Subscribe Now!
West Fraser

Colorado Homebuilding Academy: From Text Books to Tool Belts


The Colorado Homebuilding Academy aims to bring workers to the industry and purpose to students.

The construction labor force was already shedding workers when the economy started free falling in 2008. Employment in the industry has been steadily rising since the beginning of 2011, but is still well under what it was before that precipitous drop.

Preliminary data from the Bureau of Labor Statistics show there were an estimated 7.1 million workers in the construction industry in January. In Colorado, BLS projections for December 2017, the most recent estimate available as of press time, put the number of construction workers at nearly 165,000.

Even though the numbers suggest labor pressure is easing, ask any builder and they’ll tell you that one of their biggest challenges — if not the biggest — is finding workers.

The labor shortage is actually two challenges, according to Michael Smith, director of the Colorado Homebuilding Academy: getting people to work today, and developing new talent that can support the industry as it grows.

Related: 3D Home Printing Company Moves to Greeley

“How do we get more people in the field? With a 2% unemployment rate, where the hell is that coming from?” Smith told Colorado Builder. If people are still unemployed when unemployment is as low as it is in Colorado, “there’s usually a reason,” he acknowledged.

Creating opportunity, contextualizing learning

The Academy has a number of programs for high schoolers and adults to help meet those industry challenges.

The Building Pathways program works with high school students to introduce them to construction as an industry. Students can earn academic credit as well as industry certifications. The Youth Construction Apprenticeship provides formalized instruction and field work opportunities for students and people 21 and younger who are working on their GED certificate.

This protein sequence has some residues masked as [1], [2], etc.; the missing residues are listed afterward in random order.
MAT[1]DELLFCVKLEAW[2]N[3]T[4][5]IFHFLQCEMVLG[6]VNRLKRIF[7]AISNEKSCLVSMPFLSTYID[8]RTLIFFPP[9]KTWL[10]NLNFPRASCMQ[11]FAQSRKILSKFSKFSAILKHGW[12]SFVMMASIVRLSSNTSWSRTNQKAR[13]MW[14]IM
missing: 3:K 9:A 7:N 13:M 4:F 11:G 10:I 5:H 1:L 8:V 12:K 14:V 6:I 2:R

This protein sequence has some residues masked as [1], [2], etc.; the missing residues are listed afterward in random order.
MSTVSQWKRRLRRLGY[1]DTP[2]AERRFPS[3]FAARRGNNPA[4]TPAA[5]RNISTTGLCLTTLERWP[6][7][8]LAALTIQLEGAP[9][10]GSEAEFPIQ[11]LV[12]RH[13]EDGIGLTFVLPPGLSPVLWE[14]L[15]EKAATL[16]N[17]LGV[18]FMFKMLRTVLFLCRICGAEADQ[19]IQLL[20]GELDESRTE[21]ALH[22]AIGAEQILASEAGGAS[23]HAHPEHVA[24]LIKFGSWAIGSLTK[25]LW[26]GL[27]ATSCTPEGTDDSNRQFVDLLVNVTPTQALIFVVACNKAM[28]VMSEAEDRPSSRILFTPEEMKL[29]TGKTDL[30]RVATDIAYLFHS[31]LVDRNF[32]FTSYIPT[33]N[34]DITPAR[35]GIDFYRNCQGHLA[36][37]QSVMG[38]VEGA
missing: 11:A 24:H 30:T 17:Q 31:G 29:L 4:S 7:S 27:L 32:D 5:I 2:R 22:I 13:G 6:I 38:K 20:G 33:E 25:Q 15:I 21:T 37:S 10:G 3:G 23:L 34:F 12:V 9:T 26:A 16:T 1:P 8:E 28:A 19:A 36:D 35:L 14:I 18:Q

The Academy partners with schools “to help them contextualize learning that they’re already trying to do and make sense for a student. The byproduct for us is it gives us an opportunity to come in, get tools in a young person’s hands and [get students to] at least consider an industry,” Smith said.

The Academy partners with five high schools in the Denver metro area, including Wheat Ridge High School, which is the only student chapter of the National Association of Home Builders in Colorado.

There were an estimated 250 students enrolled in the Building Pathways program in 2017, and 15 apprentices.

Hit the ground running

In addition to attracting young people to the industry, the Academy also has programs designed to bring adults into the fold.

In the Construction Skills Bootcamp program, adults spend eight weeks on training, six of which are spent learning basic skills like “how to use your brain, a pencil and a tape measure,” and how to safely use hand and power tools, Smith said.

The Academy keeps class sizes to 20 students for two instructors. Students go through a variety of cut projects until they can demonstrate competency with a particular tool, then do a build project based on shop drawings.

Related: Challenges Lead to Innovation

After six weeks focusing on these basic skills, adult students can choose a specialty to focus on: carpentry, electrical, concrete, plumbing, finish and drywall. These specialized courses give students an introduction to different areas they can pursue in their careers.

Smith stressed that these specialized courses are a way to introduce students to potential career paths; they’re not designed to be comprehensive.